00:32:15 The Core-10 steel guy would tell me how to weld it and what the different options are in that, and so I actually then, when he tells me that, then I go back and re-think

00:32:25 how I'm going to be...

00:32:27 Kind of response to that.

00:32:28 Based on the, what he's telling me is the honesty of this material. This is how this material works, this is it's properties, these are what you can do, these are what you can't do, these are the things that makes no sense with the material,

00:32:38 here are the things that really do and so I re-think the whole thing based on that in, it's like another kind of input and has to do with the honesty of the material, straight forwardness of the material,

00:32:49 and in being in-kind, not to pretend it's something else or trying to make it into some faux or fake thing. So, it's a great kind of activity

00:32:59 which is continuously interactive. Information's coming in all the time, the handicapped people say you can't do this. So suddenly you have to re-think that, the steel guy says, well you can't hook stuff up,

00:33:10 you can't weld stuff under these conditions, blah, blah, blah, or if you make the steel right, you are going to bring grass right up to it. It probably won't work because this piece of steel is facing south.

00:33:20 It'll get a lot of sun, build up heat, it'll burn the grass, you wouldn't even know that it would, but it'll transfer the heat to the soil, and the grass will die.

00:33:28 Stuff like that, you know, oh, well, something, I can't use grass and what am I going to use? You know, you have to sort of re-plan the thing. So it's a kind of like a long running adventure

00:33:38 but in terms of what you're saying there's a whole thing about materials and the honesty of materials and so I spend a lot of time in the field with people that make things.

00:33:48 People that, you know, are craftspeople. One of the things I take some pride in Jeff calling you yesterday is a perfect example, is that when that welder does a perfect, you know,

00:33:59 I ask him for, I want a perfect one. The guy who's building a bridge doesn't need a perfect weld, but I need a perfect weld. So a guy does it, they bring their family to the opening,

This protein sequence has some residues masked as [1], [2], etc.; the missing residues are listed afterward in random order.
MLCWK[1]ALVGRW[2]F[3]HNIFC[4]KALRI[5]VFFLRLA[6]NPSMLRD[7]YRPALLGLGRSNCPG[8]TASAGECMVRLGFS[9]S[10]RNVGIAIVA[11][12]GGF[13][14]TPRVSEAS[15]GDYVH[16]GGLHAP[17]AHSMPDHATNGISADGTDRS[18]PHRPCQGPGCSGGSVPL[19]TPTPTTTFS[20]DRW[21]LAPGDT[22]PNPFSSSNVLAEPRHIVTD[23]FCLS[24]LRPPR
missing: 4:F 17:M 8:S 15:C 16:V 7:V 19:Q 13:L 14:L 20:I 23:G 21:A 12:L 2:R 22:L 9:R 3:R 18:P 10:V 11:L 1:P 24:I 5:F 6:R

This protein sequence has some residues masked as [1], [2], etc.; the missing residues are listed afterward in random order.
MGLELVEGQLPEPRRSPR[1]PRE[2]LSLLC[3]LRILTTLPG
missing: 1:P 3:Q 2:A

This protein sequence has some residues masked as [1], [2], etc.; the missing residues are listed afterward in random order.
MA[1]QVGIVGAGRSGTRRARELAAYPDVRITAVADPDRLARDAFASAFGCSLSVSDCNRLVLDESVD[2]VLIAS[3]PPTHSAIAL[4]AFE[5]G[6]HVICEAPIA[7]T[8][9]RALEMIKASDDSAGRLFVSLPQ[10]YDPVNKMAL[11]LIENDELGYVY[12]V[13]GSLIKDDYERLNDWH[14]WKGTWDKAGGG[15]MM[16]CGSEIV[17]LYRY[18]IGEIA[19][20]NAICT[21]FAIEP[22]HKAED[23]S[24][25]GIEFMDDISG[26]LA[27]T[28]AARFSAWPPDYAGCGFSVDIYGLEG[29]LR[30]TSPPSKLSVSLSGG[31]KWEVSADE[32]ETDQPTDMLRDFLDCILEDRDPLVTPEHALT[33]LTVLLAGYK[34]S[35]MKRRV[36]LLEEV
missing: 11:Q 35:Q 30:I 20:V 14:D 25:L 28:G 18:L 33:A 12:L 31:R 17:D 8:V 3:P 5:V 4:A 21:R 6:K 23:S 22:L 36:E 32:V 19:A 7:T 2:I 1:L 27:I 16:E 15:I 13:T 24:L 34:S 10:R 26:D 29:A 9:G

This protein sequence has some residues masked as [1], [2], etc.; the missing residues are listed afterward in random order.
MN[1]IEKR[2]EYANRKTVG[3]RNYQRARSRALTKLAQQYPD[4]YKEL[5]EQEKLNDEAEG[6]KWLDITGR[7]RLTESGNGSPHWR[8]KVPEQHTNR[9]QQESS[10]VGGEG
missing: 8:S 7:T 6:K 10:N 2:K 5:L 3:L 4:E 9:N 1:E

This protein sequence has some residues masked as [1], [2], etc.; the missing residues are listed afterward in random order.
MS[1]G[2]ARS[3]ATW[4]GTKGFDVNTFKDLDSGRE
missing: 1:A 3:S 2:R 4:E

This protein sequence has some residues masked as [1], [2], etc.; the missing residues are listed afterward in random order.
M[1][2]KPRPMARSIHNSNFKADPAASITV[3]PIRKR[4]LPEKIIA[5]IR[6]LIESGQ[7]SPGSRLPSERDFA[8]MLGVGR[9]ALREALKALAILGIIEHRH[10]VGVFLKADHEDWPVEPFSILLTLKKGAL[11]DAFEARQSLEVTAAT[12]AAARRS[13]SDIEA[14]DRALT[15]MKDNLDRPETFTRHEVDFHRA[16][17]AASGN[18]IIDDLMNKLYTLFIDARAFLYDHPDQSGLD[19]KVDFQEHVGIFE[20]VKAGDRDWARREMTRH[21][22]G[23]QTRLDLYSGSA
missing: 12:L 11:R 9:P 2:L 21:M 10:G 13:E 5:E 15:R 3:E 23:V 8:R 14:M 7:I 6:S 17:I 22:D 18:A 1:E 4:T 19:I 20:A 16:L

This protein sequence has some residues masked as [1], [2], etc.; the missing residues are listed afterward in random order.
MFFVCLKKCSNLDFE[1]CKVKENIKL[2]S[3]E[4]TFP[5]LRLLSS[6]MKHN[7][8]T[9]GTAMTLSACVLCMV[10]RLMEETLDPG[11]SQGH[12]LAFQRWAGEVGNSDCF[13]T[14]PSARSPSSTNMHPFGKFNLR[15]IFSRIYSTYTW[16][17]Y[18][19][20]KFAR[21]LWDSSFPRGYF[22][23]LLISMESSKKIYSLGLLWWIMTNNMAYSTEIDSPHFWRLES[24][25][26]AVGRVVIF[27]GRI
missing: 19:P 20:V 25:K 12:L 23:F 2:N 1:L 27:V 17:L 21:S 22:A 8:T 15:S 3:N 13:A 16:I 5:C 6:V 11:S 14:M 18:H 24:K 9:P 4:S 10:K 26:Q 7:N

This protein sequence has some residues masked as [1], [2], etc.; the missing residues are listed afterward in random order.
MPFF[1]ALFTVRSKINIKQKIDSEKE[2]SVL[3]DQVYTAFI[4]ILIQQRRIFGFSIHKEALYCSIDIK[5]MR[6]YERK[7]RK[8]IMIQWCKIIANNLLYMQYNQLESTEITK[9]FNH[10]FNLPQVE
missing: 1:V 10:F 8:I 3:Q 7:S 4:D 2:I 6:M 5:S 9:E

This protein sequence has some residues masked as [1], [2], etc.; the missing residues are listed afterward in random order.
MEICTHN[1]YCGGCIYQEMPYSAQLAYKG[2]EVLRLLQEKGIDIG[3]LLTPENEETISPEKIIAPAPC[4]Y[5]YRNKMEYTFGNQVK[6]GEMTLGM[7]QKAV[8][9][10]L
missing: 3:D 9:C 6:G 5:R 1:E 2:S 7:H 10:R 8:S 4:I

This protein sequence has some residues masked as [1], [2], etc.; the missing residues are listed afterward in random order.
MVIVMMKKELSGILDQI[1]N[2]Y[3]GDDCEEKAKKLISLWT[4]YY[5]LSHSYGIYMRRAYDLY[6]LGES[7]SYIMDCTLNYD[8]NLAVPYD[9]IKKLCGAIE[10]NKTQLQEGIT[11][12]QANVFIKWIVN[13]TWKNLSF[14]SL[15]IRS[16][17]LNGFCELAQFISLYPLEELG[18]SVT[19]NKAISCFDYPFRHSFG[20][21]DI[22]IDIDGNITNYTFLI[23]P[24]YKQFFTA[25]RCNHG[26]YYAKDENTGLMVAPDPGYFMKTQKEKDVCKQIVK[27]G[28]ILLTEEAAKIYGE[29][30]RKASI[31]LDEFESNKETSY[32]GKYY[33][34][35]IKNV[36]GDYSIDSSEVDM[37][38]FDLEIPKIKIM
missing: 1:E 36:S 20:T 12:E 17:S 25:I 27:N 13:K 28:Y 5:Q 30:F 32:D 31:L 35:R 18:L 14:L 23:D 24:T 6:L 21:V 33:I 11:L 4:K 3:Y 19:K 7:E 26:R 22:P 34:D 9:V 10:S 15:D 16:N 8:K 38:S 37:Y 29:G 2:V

00:34:09 you know, because basically they are craftspeople, most of the time they're not being asked to work on a certain level, but they can do it and suddenly somebody says it...First you are kind of a little irritated, you know,

00:34:19 this is just too much work and blah, blah, blah...and they get in to it and their pride comes into play and they really enjoy it. So, there's an overlap with what you do

00:34:29 and what I do in that sense.

00:34:33 Along the sort of same thought process one of the things that I'm thinking about is playing out the scenario, let's say in thirty years from now I'm not here, you're not here, we need to make some decisions

00:34:45 about this piece, and so for example, it's not unthinkable that we're going to have a tough time finding two-foot fluorescent bulbs that are around 5500 Kelvin or four-foot bulbs that are around.

00:34:55 There's no doubt about it. They're going to phase them out pretty quick, they are going to do what you call T8, these are T12.

00:35:02 Much more narrow.

00:35:03 Much narrow and will be more energy saving, etc., and

00:35:07 Less mercury content.

00:35:08 Yeah, they won't be around, so you're going probably have to stockpile these.

00:35:12 One of the things were are going to do is buy as many of these lights as that we can feasibly purchase and store in the same way with the scrim material, but maybe it's not a worthwhile exercise

00:35:22 but you know, I wonder if you could play out the thought is that what if we couldn't get the T12 bulb. Is there another kind of thing that we could put there?

00:35:30 I don't know the answer to that but I have a riddle for you that puts it into context, of when the abstract expressionists

00:35:41 painted their paintings, you know, let's say Franz Kline, you know? Zoom zoom zoom, using the kind of materials they used in that, art historians were, on one level, really pissed off

00:35:52 because they said all these paint in fifty years or whatever, this is all going to peel off, okay! It's not going to last.

00:36:00 Going back to it, I would like to say there were time when people did egg temperas, built on it stuff made to last as long as possible and people cast things in bronze

00:36:11 made to last as long and it's not an accident they did that. At that point in time one of the thrusts of art, one of the concepts that people were really entertaining within their religions

00:36:22 and their lives, is the society of transcendence. The idea that it transcended our death, it transcended our time, and we have built this entire concept of history

00:36:32 based on this idea of this transcendence which is a very beautiful idea. In religions it's like heaven and hell and an afterlife, you know, etc.,

00:36:45 and these are comforting ideas and they are in essence a rather beautiful idea of an ideal art. If you look at the history of art, it's never stood still. All those methods, all those techniques